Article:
Unfortunately, that was my one and only reference for a nautical scene that I had. My next option was cows and windmills, which I suppose a homesick Dutch sailor might paint, but someone had also pointed out that a full scene in oils inside of a chest that would be bashed and scraped by crewmembers’ gear might not be such a great idea. Indeed, the whale scene seems to have gone missing and I don’t know if the chest itself has gone astray, or… I have a vague, sad memory of removing paint with turpentine…
So I thought I’d paint something that covered a small area, a sailor’s doodle. A giant squid seemed like a remarkable sight a sailor might want to record, so I painted that. Then I thought, as in any great Fish Story, he might want to show just how giant it was, so I painted a man next to it. There I stopped, not wanting to add any more paint inside the chest, and wondered what to do next.
Then one of the crew noted that the Physician’s chest was only used for static museum display and not any function while sailing, so a painting inside of that wouldn’t be getting on anyone’s gear. But what would a Physician have painted inside his chest that he would want to look at every time he opened it?
In the course of my research on Dutch art of the era, I had found a charming painting of a young woman. Even though it was not folk art and not the least bit nautical, I liked her enough that I photocopied her (though I failed to note the title, artist and year). If she was charming to me, surely she must have charmed someone then, why not the ship’s physician? As a Renaissance man of letters, might he not have a bit of skill at painting? So I became a young man painting his sweetheart as she sat for him at her mother’s house in Amsterdam, before he was to depart on a journey of many months and thousands of miles to strange and unknown lands.
Don’t ask me why he didn’t just paint a small, easily portable panel instead of hauling his sea chest all the way over to his girlfriend’s house. It’s a story!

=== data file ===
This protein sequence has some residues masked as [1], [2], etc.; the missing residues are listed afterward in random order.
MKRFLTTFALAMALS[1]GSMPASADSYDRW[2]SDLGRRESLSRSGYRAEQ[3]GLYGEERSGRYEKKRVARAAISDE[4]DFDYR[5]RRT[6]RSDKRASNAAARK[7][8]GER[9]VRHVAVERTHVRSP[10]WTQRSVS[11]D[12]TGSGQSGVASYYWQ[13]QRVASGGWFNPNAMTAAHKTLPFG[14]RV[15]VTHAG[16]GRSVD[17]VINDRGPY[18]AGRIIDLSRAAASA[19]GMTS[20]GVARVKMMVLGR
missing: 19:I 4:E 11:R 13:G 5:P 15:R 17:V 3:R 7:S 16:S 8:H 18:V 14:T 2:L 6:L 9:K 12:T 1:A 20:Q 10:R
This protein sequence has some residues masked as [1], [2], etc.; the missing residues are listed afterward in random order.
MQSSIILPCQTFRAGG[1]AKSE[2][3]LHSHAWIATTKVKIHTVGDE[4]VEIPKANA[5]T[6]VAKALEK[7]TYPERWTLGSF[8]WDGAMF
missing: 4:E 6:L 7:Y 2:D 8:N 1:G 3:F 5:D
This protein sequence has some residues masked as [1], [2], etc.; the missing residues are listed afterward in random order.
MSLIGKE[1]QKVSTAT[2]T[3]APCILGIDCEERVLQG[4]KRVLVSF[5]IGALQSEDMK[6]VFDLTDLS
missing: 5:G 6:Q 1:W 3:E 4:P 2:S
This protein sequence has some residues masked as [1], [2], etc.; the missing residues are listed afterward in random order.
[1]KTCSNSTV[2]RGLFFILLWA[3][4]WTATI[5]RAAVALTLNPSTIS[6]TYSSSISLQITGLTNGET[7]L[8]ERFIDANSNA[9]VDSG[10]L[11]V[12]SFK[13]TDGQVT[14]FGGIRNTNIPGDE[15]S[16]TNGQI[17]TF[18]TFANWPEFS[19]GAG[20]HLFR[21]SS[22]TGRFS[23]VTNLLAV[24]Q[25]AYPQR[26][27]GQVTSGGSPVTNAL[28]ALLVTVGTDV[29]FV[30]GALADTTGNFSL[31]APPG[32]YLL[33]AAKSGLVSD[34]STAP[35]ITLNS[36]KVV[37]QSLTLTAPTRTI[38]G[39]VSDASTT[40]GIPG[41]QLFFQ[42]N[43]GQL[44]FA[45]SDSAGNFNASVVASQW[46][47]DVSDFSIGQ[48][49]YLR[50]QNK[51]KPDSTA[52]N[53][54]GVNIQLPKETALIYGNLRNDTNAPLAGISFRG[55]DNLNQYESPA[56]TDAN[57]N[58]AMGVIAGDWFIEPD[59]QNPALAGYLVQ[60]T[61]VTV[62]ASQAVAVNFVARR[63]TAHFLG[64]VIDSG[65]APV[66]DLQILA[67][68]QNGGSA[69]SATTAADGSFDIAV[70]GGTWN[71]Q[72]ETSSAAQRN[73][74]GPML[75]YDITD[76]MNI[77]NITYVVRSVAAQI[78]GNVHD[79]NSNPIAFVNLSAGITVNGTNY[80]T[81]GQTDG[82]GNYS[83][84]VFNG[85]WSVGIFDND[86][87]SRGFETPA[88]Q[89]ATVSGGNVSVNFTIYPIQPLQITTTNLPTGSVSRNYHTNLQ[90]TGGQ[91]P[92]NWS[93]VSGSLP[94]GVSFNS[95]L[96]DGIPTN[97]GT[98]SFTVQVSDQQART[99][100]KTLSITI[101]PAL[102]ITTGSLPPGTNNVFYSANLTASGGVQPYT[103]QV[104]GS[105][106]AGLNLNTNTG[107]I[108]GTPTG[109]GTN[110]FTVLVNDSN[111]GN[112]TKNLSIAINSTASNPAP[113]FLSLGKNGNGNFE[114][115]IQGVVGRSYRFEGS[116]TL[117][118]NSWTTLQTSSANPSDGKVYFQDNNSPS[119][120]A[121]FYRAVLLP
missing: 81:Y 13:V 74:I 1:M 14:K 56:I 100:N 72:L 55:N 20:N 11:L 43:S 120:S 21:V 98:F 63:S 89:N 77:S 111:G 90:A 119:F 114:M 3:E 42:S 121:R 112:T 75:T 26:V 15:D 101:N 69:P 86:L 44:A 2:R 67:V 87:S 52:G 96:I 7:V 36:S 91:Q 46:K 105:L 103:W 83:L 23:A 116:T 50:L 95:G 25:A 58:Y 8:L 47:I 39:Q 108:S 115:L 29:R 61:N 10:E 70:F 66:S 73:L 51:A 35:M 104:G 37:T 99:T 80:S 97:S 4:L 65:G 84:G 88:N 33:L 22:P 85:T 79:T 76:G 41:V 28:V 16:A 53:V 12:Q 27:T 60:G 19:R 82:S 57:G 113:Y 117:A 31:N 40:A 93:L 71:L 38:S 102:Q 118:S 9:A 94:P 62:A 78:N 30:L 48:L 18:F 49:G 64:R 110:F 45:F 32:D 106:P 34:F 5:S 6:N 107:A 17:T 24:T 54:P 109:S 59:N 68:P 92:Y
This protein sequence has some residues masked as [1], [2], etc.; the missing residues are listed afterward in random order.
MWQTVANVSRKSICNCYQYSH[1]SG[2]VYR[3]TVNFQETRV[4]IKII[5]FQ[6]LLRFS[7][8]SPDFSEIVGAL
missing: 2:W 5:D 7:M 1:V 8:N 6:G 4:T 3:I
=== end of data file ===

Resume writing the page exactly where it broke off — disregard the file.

One that has entered Australian history, apparently.
When I parted from the Duyfken after that happy week, I’m afraid I left with no record of the paintings. Digital photography had not reached saturation at that point, and my little point-and-shoot had poor macro capabilities, so I had nothing but the memories. That is, until a few weeks ago when I reconnected with the Duyfken 1606 Replica Foundation. Yasmin Graffin, volunteer coordinator with the Foundation, very helpfully tracked down the paintings (though the whale is MIA, as noted) and photographed them for me. It was a strange bit of personal archaeology to see those paintings again after so long. The Squid is a little worn, as expected after years of rough use at sea. The Sweetheart wears her age well, though, and looks better than I remembered. I told Yasmin that the girl was supposed to be the Physician’s love, and she said that was exactly what they are still telling visiting school children today!
The replica Duyfken’s fate was uncertain for a while after the voyage to Amsterdam, which is why I wasn’t able to make contact earlier, but she is now sailing again out of Cairns, Queensland. They are always looking for volunteers with paint brushes. If you are able to visit, be sure to ask to see the Physician’s sweetheart, waiting for centuries in a sea chest to be reunited with her love.
Thank you to Yasmin Graffin for the photos of the paintings.
*This rail is called the “devil” because it’s a devil to get at. If you have caulking or other work to do below the devil you are “between the devil and the deep blue sea”.